Growing Fears of Anarchy in Israel As Protests Intensify

Anti-Netanyahu rage, worsening Corona crisis create volatile mood; observers fear that violent protests and public anger are pushing Israel toward anarchy.

Protester in street
(Archive photo: Unsplash)

The recent violence in protests against the government is sparking concerns about growing domestic chaos. Saturday night, police detained dozens of unruly protesters in Jerusalem and Tel Aviv.

Last week in Jerusalem, activists tried to break through barricades around the prime minister’s home, blocked railway tracks and assaulted police officers and journalists.

Meanwhile, the public standing of Prime Minister Benjamin Netanyahu is quickly eroding. Notably, polls show that his Likud party has lost some 20% of its support within a month.

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The Jerusalem riots were led by anarchists who merged with peaceful protesters, said Jerusalem district police commander Yaron Yadid. The level of violence was unprecedented for this type of rally, he said.  

Pundits across the political spectrum are warning that the situation could spiral out of control. Right-wing journalist Hagai Segal wrote that the “anarchist spirit” now prevalent on the left could draw Israel into a grave domestic clash. Leftist commentator Zvi Barel warned that protesters are on the verge of taking the law into their own hands.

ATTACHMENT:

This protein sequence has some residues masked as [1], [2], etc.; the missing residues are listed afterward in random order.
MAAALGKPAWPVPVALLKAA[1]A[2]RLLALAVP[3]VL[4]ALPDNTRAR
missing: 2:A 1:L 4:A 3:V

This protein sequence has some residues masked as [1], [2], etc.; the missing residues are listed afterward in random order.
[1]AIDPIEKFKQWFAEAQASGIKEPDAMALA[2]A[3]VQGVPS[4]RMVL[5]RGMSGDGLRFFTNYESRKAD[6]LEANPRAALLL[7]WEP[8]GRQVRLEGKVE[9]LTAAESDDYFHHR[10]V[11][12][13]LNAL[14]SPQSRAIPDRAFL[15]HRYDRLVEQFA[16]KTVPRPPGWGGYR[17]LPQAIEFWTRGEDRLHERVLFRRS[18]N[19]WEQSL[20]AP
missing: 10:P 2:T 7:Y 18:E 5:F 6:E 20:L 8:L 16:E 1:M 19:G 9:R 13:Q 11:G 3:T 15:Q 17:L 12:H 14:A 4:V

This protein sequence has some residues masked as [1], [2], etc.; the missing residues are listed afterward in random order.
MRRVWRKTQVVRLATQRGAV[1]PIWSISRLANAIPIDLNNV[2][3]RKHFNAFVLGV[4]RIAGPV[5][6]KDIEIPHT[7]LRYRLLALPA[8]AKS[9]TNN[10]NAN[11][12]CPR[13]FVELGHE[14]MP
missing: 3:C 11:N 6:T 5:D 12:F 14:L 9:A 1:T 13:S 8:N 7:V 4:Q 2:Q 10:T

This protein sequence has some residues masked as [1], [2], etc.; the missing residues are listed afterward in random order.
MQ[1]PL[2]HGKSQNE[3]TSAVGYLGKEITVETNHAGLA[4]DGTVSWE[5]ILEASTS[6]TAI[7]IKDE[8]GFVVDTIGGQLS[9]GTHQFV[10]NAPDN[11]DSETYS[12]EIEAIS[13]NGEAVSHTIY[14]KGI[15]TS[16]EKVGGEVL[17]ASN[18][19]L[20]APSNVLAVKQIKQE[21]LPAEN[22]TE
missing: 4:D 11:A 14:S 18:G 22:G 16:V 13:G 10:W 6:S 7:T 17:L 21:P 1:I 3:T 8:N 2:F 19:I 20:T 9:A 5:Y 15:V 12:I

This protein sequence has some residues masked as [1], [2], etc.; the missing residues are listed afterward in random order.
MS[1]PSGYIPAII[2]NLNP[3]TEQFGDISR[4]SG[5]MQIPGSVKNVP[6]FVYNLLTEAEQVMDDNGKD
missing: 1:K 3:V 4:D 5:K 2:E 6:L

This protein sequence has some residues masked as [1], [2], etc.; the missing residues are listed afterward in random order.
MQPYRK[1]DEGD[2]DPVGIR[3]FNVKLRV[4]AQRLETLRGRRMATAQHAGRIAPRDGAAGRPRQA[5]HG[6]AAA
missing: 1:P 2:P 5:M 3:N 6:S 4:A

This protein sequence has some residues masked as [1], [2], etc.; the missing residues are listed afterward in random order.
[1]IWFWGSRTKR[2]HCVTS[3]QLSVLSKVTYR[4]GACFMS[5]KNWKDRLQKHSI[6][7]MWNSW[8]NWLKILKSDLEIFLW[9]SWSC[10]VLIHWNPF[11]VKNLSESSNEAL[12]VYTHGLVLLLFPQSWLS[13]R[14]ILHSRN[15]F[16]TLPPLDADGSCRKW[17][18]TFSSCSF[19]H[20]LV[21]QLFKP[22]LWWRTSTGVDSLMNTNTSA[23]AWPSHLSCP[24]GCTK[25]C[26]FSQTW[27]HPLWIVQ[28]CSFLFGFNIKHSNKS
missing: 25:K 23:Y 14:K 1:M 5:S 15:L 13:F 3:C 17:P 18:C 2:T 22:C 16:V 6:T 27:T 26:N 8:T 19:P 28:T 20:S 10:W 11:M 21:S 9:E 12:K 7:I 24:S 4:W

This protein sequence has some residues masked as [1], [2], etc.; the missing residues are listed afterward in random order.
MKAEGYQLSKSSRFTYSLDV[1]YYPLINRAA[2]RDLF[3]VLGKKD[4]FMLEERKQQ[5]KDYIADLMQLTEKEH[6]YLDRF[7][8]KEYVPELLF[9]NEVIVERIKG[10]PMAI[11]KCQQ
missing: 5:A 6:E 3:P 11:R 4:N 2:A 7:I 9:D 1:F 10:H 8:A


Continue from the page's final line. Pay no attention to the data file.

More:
From Panic to Anarchy

As Israel fails to contain the Coronavirus and plunges deeper into an economic crisis, more frustrated citizens blame the political leadership. Journalist Riki Maman warned that public panic over the pandemic could lead to anarchy. People who lose faith in the government’s ability to manage the crisis will stop following the rules, she said.

Veteran pundit Amnon Lord also sounded the alarm, writing that violent protests threaten to push Israel into anarchy. He added that aggressive demonstrations calling to oust Netanyahu are reminiscent of a putsch attempt.

The latest rallies are spearheaded by longtime Netanyahu critics, including radical activists on the left. However, as the protest movement gains steam it increasingly draws other Israelis hard hit by the economic carnage. While many countries are emerging out of the crisis, the unemployment rate in Israel remains above 20 percent.

Most dangerously, continued protests raise the potential for violent clashes between Netanyahu supporters and opponents. Such street fighting could lead to bloodshed, further escalating a tense situation and pushing Israel into greater turmoil.